Guinea Coast, 1800–1900 A.D.

  • Guinea Coast, 1800–1900 A.D.



Northwestern Nigeria experiences a mixing of cultural traditions as various ethnic groups enter the region following the disintegration of Hausa and Yoruba states and the organization of the Sokoto caliphate in that region. To the southwest, Abeokuta becomes a celebrated center of Yoruba wood carving as noted sculptors establish workshops there, while its neighbors to the west, the Anago and Ketu Yoruba, develop the gelede masquerade. Elsewhere on the Guinea coast, ex-slaves from Europe and the Americas return to Africa and settle at Sierra Leone, Liberia, and other points along the coastline. Their ranks are augmented by liberated slaves confiscated by the British Navy as it enforces its ban on the international slave trade. Well-educated and highly skilled, these populations comprise a successful mercantile class that constitutes an economic and cultural bridge between European and African peoples. The Asante and Dahomey states continue to expand their economic and territorial interests, but by the latter half of the century their ascendance is checked by the emerging European colonial presence.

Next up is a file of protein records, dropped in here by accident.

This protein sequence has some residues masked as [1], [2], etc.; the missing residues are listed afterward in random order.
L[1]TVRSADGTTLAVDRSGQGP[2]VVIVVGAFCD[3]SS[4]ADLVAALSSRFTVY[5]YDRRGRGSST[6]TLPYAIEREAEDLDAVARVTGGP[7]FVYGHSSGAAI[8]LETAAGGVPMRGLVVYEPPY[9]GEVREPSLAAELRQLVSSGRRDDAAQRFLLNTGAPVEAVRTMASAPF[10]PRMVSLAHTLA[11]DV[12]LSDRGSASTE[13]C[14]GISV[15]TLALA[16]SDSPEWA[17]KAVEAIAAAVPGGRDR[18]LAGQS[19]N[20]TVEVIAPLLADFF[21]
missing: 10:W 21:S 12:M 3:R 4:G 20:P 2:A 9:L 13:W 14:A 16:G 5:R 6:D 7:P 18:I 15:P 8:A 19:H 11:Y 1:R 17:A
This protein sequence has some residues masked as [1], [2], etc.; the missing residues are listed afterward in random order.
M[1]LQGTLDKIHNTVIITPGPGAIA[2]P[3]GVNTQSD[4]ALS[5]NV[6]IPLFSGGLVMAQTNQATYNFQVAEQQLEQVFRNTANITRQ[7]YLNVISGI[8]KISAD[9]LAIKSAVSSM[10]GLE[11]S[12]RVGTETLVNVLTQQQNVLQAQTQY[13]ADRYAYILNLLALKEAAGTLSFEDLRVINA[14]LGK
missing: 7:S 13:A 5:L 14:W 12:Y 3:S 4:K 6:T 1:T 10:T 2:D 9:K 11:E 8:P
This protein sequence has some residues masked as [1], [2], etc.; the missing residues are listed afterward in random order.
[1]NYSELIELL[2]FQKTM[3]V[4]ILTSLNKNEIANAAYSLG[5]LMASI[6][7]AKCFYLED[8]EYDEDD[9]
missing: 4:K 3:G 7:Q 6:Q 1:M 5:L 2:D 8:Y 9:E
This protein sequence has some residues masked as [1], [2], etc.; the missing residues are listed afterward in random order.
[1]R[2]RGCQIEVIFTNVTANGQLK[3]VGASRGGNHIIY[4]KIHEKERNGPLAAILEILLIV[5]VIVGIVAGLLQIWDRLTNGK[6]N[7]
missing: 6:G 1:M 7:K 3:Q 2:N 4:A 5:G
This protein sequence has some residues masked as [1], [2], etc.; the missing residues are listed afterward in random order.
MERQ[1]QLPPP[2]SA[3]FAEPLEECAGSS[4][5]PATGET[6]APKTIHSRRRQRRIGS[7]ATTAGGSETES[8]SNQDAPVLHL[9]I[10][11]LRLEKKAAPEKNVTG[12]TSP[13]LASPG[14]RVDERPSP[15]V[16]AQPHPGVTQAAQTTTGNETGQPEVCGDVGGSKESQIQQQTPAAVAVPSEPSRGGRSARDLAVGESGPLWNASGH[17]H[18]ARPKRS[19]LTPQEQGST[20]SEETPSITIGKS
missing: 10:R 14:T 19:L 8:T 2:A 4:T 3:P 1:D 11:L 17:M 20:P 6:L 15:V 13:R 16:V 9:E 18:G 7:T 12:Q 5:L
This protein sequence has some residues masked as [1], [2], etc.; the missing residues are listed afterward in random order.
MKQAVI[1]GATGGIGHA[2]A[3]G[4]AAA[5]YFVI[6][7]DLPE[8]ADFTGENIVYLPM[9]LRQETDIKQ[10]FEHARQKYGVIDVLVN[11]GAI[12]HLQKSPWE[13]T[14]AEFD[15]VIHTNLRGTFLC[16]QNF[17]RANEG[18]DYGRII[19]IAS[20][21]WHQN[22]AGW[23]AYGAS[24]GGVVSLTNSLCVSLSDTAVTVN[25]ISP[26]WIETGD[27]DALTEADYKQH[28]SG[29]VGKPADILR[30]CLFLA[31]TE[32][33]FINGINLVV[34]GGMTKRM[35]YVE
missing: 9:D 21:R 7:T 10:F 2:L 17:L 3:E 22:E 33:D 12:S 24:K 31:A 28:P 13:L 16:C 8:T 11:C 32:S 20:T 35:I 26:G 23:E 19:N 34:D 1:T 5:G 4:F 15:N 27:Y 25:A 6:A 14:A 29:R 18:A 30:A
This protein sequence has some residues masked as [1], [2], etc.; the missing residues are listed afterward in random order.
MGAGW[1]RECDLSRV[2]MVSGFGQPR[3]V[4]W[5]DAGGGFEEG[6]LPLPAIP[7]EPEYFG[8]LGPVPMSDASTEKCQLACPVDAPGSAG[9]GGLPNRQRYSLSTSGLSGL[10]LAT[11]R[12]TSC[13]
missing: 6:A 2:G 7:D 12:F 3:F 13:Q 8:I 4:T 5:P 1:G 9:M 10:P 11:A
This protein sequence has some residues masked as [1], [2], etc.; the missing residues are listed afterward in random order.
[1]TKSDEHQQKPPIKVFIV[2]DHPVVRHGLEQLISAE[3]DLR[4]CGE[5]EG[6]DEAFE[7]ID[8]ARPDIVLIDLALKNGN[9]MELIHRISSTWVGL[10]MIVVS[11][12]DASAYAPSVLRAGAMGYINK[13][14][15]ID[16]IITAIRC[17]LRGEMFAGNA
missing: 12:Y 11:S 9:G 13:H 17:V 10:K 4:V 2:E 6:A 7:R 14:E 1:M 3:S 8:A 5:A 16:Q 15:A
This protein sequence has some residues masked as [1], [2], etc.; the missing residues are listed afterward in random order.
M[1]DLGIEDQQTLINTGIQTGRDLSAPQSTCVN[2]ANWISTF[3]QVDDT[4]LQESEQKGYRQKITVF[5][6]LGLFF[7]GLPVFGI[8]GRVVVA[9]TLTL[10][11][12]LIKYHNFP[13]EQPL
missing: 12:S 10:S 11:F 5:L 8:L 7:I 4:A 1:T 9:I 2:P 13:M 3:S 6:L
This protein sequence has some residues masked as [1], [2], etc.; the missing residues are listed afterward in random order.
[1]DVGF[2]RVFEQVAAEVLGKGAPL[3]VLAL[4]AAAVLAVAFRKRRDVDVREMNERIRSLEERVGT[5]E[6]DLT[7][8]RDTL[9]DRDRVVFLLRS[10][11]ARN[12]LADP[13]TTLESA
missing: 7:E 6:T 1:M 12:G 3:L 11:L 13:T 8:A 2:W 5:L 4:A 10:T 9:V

“Guinea Coast, 1800–1900 A.D.” In Heilbrunn Timeline of Art History. New York: The Metropolitan Museum of Art, 2000–. (October 2004)